"There is no greater sorrow on earth than the loss of one's native land." - Euripides 431 B.C.
Enrolment failures attended to, Djarragun insists
Australian- Tuesday 27th December 2011|
Author: Sarah Elks
THE nation's premier indigenous school insists it now has ``reliable enrolment and attendance procedures'', after enduring a horror year marred by scandal and a fraud investigation.
Djarragun College at Gordonvale, south of Cairns, is in the process of being taken over by Cape York indigenous leader Noel Pearson, who has overhauled its administration, curriculum and management.
The school, which caters mostly for indigenous children from Cape York and Torres Strait communities, has been under police and government scrutiny for months, after an independent audit allegedly revealed it had wrongly claimed millions in government funding for 150 ``phantom'' students across three years.
The college 's new general manager Adam Peut said Djarragun 's enrolment and attendance practices were now reliable and had been endorsed by a recent government audit. ``The federal government auditor has complimented Djarragun on the overhaul of the enrolment system and our new barcoded system that adds rigour to (the) Denbhi electronic database commonly used in other schools,'' Mr Peut said.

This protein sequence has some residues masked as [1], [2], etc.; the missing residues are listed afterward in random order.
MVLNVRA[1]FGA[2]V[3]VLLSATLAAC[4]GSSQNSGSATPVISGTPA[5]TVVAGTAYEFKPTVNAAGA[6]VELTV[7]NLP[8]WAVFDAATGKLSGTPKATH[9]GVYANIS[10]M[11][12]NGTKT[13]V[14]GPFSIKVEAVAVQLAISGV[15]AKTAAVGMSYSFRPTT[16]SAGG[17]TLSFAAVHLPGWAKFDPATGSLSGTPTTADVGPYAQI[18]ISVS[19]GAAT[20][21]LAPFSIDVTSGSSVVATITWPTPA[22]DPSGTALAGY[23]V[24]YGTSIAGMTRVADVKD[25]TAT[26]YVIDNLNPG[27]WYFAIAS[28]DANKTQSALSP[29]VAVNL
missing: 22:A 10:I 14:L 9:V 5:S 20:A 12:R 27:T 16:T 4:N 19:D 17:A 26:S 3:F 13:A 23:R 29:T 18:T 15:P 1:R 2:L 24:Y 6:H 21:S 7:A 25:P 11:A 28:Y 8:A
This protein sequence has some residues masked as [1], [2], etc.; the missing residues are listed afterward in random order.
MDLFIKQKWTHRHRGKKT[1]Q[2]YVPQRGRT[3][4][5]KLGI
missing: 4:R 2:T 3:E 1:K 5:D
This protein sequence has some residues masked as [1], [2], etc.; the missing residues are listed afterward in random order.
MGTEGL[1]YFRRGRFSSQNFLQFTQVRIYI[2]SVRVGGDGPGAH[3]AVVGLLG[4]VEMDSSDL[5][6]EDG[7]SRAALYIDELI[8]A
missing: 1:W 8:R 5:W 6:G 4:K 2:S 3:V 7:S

Mr Pearson installed respected educator Don Anderson, a principal for 35 years with extensive experience in indigenous communities, to run the school after previous principal Jean Illingworth was stood down in March.
Ms Illingworth has always denied any wrongdoing.
Mr Anderson delayed retirement to take on Djarragun and told The Australian the school had a bright future. ``We've got to acknowledge we've had some troubles,'' he said. ``But we've got a great product now, one I'm willing to stand beside . . . If a child behaves himself and turns up to school, we will get him to read and write.''
He said it was his aim for Djarragun students to be ``going into the front door of university''.
Mr Anderson has been heavily involved with Mr Pearson's Cape York Academy, operating in three remote communities, where the direct-instruction teaching method is used to great success.
Already, Mr Anderson said students at Djarragun , particularly in the younger years, were progressing quickly. ``Some of our four-year-old pre-prep students, after only six months of instruction, are now reading two years ahead of their age,'' Mr Anderson said.
He said the influence of Mr Pearson, who is now the chairman of Djarragun College 's board, was the main reason he deferred retirement. ``The only reason I'm there is because of my belief in Noel,'' Mr Anderson said. ``Noel's been an inspiration to me and is the best educator I know.''
The fraud probe is expected to finish this week, when charges may be laid.